Social movement scholarship has failed to help us understand and address the most urgent crisis of our time.
We are currently watching the unfolding of a climate emergency. Despite the high degree of scientific consensus about the causes and consequences of global warming, governments have failed—over more than 20 years of negotiations—to take any meaningful steps to limit global warming or mitigate its impacts. In fact, as the scientific evidence about climate change has become more certain and substantial, governments remain polarized and paralyzed, failing to even curtail the growth of—much less reduce—greenhouse gas emissions. Intergovernmental negotiations resemble a re-arranging of the deck chairs on the Titanic, as governments remain deadlocked in debates over market-based mechanisms to limit emissions and mitigate impacts of warming, refusing to acknowledge that the market system itself drives climate change.
But social movement scholarship has little to add to what we know about why we’ve seen little change in regard to global climate policy. Why is this? I suggest that there are three reasons. Continue reading
Climate activism seems to be everywhere: from the wheat fields of Nebraska, to the halls of the United Nations, to university campuses all over the world. The massive People’s Climate March in November, 2014 brought more than 300,000 people to the streets of New York. Big events are also being planned for the next UN climate meeting in Paris, along with continued pressure in capitals, universities, cities, and corporations all over the world.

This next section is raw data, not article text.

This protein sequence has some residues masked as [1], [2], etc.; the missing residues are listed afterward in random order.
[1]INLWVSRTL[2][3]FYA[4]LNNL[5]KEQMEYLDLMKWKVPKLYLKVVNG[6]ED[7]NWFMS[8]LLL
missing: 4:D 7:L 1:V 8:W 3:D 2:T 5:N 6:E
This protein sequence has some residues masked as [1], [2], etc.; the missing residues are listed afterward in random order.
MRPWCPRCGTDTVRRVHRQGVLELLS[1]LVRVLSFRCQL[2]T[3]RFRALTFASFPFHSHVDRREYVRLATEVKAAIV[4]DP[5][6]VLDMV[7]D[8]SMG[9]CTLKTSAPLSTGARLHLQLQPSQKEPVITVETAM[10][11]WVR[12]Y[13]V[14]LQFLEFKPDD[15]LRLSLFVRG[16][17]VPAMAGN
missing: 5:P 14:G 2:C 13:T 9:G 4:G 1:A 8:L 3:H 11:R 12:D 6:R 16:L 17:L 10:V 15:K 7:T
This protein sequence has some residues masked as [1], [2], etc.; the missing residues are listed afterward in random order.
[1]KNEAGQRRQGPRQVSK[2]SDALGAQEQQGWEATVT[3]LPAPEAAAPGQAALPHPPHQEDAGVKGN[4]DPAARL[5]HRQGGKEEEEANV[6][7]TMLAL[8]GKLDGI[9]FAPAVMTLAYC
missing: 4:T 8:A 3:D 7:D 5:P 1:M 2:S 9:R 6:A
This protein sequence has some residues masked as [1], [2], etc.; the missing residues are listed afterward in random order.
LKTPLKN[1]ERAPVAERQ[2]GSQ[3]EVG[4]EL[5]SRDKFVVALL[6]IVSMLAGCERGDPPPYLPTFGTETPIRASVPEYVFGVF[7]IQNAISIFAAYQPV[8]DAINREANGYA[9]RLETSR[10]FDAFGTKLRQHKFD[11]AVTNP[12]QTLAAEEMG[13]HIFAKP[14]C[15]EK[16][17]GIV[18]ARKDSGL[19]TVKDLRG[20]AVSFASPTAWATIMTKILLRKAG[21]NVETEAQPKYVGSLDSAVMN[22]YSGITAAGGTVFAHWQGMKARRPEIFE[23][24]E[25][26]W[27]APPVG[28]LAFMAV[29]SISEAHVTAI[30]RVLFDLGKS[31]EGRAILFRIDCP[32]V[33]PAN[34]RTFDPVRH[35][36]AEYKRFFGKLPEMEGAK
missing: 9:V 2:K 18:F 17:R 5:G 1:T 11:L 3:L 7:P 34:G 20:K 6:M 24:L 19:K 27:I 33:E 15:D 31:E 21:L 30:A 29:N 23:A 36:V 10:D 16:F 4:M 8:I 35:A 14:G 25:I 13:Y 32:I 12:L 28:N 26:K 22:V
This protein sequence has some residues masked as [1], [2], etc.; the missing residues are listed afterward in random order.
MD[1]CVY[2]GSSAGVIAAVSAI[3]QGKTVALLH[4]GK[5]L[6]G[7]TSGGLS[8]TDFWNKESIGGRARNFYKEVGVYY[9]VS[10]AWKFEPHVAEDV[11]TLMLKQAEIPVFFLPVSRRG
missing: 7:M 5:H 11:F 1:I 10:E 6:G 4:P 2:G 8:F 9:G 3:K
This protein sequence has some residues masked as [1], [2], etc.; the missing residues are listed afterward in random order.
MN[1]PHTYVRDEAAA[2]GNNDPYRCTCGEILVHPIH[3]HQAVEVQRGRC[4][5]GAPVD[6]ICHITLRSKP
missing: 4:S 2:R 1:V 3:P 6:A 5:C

In my recent book on international climate activism, I argue that one of the big developments in climate activism has been a shift in the way that activists are framing the climate issue. Continue reading
1. If only political activists would stay out of science, scientific ideas could be used to make the right political decisions.
Whether conceived of as a field of action, as an institution, or as a component of elite power, science is not, and has never been since its formation in Europe in the 17th and 18th centuries, separate from questions of power. Who pays for science, how nature should be manipulated, who can participate in it, what counts as fact, and what questions are worth asking are shaped by political relationships. Africans and women, for example, were excluded from its ranks for centuries, and biological ideas about these groups’ inferiority were built into science as a result. These very same ideas are still used today to explain women’s underrepresentation in science.